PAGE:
Module 8: Rebranding
There often comes a time when a company needs to rebrand.
Maybe you’ve finally found yourself and discovered who you are, or perhaps after years of running a successful brand, it’s no longer resonating with the market.
Either way, there’s a right way and a ton of wrong ways to go about rebranding your business.
McDonalds begins augmenting its burgers and fries with healthy salad and yogurt. Innocent Disney star Hannah Montana transforms into the tongue-wagging Miley Cyrus. What McDonalds and Cyrus have done is rebranding (no matter what you think of the result).
Rebranding can be as simple as making a small change to your logo or name. Or it could be an attempt at reaching a whole new market or a new message you want to convey to your market. It doesn’t matter how big or small the change, rebranding should always be taken seriously. A rebrand gives you a fresh start, but you have to go about it carefully. It could also be disastrous.
Before you decide to rebrand, you need to make sure it’s absolutely necessary. Rebranding is not something you do without a good reason because of the risks involved.
The best way to know if you need to rebrand is to monitor your sales. If you’re losing customers to the competition, this is a sign that your brand is no longer resonating with them.
Changing market trends often force brands to rebrand. In the case of McDonalds, the company had to change its image from a burger shop to a restaurant with healthy options because a large enough portion of their target market wanted to eat healthier.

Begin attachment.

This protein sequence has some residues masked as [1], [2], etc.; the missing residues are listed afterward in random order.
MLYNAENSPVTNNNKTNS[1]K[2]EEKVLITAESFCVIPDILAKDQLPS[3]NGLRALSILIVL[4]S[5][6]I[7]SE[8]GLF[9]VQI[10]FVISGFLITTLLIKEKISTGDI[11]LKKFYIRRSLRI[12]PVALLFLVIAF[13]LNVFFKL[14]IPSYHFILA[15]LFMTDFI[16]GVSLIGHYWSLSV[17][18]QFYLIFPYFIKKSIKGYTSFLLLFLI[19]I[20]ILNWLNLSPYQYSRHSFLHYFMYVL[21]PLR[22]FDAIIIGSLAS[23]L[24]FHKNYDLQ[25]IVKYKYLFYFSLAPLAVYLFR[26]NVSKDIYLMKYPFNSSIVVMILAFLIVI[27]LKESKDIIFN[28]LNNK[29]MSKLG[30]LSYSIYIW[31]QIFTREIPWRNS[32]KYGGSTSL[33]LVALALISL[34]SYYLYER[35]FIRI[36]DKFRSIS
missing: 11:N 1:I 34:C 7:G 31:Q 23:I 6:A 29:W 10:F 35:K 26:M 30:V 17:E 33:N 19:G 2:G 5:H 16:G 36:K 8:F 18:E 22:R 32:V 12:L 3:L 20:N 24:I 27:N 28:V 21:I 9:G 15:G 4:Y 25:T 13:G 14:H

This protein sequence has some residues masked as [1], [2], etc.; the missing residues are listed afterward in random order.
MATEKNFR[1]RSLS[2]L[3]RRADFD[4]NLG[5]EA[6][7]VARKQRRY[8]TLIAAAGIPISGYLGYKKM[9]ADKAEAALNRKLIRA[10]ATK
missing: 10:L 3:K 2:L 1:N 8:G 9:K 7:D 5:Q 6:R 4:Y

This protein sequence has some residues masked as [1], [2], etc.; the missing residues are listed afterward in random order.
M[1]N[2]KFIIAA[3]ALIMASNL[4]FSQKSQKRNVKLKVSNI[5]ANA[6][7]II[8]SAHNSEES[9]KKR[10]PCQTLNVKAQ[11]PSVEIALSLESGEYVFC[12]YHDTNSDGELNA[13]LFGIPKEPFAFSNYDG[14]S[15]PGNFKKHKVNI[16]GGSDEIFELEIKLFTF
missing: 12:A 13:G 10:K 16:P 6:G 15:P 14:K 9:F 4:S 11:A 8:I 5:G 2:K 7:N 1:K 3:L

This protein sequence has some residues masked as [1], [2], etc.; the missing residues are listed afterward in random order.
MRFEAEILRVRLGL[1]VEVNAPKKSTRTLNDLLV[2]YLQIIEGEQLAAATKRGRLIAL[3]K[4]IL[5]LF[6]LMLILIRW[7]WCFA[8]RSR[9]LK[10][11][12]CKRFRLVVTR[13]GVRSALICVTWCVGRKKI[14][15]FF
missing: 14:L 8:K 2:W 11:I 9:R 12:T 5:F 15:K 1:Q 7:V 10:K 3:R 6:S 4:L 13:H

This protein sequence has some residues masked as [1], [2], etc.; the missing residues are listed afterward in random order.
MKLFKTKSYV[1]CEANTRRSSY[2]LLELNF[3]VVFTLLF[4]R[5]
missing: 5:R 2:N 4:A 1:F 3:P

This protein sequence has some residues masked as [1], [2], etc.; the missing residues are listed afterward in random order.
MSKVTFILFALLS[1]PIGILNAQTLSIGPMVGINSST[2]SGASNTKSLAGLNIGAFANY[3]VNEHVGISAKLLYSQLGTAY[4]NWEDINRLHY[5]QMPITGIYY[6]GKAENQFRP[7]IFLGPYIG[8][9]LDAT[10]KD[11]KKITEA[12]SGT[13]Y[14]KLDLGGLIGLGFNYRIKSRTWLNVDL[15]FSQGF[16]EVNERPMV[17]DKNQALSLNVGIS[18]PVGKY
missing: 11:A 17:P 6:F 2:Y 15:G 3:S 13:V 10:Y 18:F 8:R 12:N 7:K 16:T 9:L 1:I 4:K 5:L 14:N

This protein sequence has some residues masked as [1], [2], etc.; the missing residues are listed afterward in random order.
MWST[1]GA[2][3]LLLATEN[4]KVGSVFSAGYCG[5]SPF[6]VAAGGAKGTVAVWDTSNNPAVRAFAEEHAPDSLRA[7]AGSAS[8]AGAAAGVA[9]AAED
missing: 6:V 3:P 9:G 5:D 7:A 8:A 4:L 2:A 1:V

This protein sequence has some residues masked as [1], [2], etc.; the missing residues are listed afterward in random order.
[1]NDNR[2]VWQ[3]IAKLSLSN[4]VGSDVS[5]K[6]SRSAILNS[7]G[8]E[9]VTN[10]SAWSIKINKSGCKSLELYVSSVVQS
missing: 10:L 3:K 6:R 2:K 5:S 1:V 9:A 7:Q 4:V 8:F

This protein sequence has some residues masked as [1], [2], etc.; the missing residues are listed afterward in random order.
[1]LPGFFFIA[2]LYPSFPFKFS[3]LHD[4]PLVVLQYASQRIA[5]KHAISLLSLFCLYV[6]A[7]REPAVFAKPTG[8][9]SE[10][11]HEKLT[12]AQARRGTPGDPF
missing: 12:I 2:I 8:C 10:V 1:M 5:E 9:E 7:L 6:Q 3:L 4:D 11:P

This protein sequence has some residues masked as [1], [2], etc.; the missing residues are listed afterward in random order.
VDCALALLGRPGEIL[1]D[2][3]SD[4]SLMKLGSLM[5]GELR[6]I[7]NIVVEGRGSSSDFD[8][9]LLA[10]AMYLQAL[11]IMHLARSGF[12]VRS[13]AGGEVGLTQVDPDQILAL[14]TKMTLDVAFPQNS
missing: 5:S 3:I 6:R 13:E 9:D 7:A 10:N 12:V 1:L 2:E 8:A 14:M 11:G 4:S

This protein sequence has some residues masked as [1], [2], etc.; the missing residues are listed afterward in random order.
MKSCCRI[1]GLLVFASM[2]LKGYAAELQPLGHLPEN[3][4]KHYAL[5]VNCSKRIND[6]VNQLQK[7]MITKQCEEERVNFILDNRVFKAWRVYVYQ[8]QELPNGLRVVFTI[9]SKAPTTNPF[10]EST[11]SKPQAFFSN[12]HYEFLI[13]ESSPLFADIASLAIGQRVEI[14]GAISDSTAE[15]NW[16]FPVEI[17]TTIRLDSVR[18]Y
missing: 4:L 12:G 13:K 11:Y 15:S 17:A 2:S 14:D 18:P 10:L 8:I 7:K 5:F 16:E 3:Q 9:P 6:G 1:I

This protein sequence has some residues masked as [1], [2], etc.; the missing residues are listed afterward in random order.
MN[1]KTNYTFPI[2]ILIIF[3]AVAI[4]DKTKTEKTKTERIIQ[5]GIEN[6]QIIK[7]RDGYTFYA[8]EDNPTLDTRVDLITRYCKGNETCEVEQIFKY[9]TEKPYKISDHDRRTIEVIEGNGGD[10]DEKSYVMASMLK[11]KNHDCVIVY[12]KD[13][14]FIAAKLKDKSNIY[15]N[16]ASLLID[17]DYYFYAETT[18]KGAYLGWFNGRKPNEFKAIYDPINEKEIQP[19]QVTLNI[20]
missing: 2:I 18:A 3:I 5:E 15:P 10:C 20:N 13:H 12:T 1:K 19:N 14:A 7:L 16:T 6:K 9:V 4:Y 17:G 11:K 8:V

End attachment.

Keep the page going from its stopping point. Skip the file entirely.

Market dilution is a reason many companies rebrand. What this means is that your original target market, which was very narrowly and specifically targeted, is no longer so narrow. Over time, your message has gone from appealing to a very specific segment of the market to no one specifically. In this case, it’s time to retune and work on your targeting.
Companies rebrand when they expand into new markets, merge with other companies or are acquired by other companies. There may be changes in target markets, products offered, or positioning that require rebranding.
You may rebrand in order to shift focus from negative to more positive aspects of your business. In recent years, oil companies have done this, rebranding themselves as providers of the energy of the future, rather than greedy polluters. Hopefully your image problems aren’t as severe as theirs.
Finally, there may be internal reasons. Your employees or associates may no longer believe in the brand and its vision.
In any case, something isn’t working or isn’t viable for the future, and this is why you need to rebrand.
The changes to your brand should reflect the current market environment. They should also reflect truly who you are now. Often, companies need to rebrand because their old brand isn’t relevant to what they’re doing now. Tell your current story, your current vision and your current message. Stay true to who you are today.
Don’t cling to the past. What worked in the past won’t work in the future, and that’s why you’re rebranding in the first place. Look at the current landscape and current market research to make your decisions. Learn to let the past go.
Start with small changes and move gradually to bigger ones. As you make changes, be careful to not alienate your current customers. Tell your customers about the changes before they go into effect.
Update all of your online and offline media to reflect your rebrand. Don’t forget to update your mobile site as well. During the rebranding process and afterward, pay close attention to analytics so that you can monitor your progress.